Open Versus Closed Adoption

When deciding which path of adoption is best for you, it is best to be aware of the advantages and disadvantages associated with the two main types of adoption: open adoption and closed adoption.

These two designations of adoption serve as broad categories of child adoption and in fact, there is a wide range of child adoption processes available to parents looking to adopt a child:

  • confidential or closed adoption, in which the files of the birth parents are sealed
  • semi open or mediated adoption, in which there is contact between the birth parents and adoptive parents, but which is mediated by an attorney or caseworker
  • open or fully disclosed adoption, in which both sets of parents and the child have direct communication

Up until quite recently, adoptions in the United States were closed; however, open adoptions are now increasingly on the rise, a trend that is linked to the growing popularity of international adoption.

Open Adoption

One of the advantages of open adoption is that allows both the birth parents and the adoptive parents greater control over the adopting process.

In addition, the child has access to and often knowledge of his heritage, relatives and ancestors, meaning that he does not experience the loss of a relationship that is associated with closed adoption.

However, because of this, the child will usually be very curious about being adopted, meaning that he will likely want to establish a relationship with his birth parents. This can create worry and uncertainty for the adoptive parents, who may feel their role as parents is being threatened. Also, conflict may arise with regard to how the child may be raised, which can sometimes be rooted in distinct cultural and religious traditions. In order to minimize such conflict, communication between the adoptive and birth parents is key.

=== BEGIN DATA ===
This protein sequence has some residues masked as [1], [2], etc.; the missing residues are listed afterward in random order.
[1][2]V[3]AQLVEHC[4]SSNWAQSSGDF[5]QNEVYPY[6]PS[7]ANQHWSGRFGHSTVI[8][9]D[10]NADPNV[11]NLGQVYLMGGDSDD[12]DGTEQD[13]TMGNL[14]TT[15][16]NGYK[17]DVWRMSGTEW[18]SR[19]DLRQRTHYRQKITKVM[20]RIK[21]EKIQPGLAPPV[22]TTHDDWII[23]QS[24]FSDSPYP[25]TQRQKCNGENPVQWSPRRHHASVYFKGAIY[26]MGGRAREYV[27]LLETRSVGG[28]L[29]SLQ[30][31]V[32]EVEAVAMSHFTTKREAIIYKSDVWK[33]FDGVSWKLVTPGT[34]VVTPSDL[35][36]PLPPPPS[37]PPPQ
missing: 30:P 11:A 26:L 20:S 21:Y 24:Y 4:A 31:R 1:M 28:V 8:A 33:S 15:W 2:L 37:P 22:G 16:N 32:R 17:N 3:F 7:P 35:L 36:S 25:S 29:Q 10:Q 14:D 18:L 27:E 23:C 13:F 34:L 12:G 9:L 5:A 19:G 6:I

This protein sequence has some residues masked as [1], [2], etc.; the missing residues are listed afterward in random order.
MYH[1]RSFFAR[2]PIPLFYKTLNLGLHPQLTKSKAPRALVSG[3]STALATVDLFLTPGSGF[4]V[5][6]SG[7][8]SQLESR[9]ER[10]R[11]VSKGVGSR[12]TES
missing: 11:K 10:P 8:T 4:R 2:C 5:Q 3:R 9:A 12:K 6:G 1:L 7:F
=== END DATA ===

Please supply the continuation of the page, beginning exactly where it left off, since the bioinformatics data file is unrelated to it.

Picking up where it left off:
Closed Adoption

One of the benefits of closed adoption is that because there is no contact with the birth parents, adoptive parents generally feel more secure in their role as parents.

However, one of the disadvantages of closed adoption is that the child may feel rejected or unwanted by his birth parents, which can lead to severe emotional problems, such as self-esteem issues or behavioral problems. Paradoxically, this feeling of being unwanted by her birth parents can put a strain on a child’s relationship with her adopted parents. In addition, an adoptive child may feel out-of-touch with his heritage, leading to a sense of rootlessness.

When deciding between closed or open adoption, it is always in the best interest of your family to be fully aware of the pros and cons associated with each adoption process, while keeping in mind that while each process will have its drawbacks, the most important thing is to give your child a loving, supportive home in which to grow.

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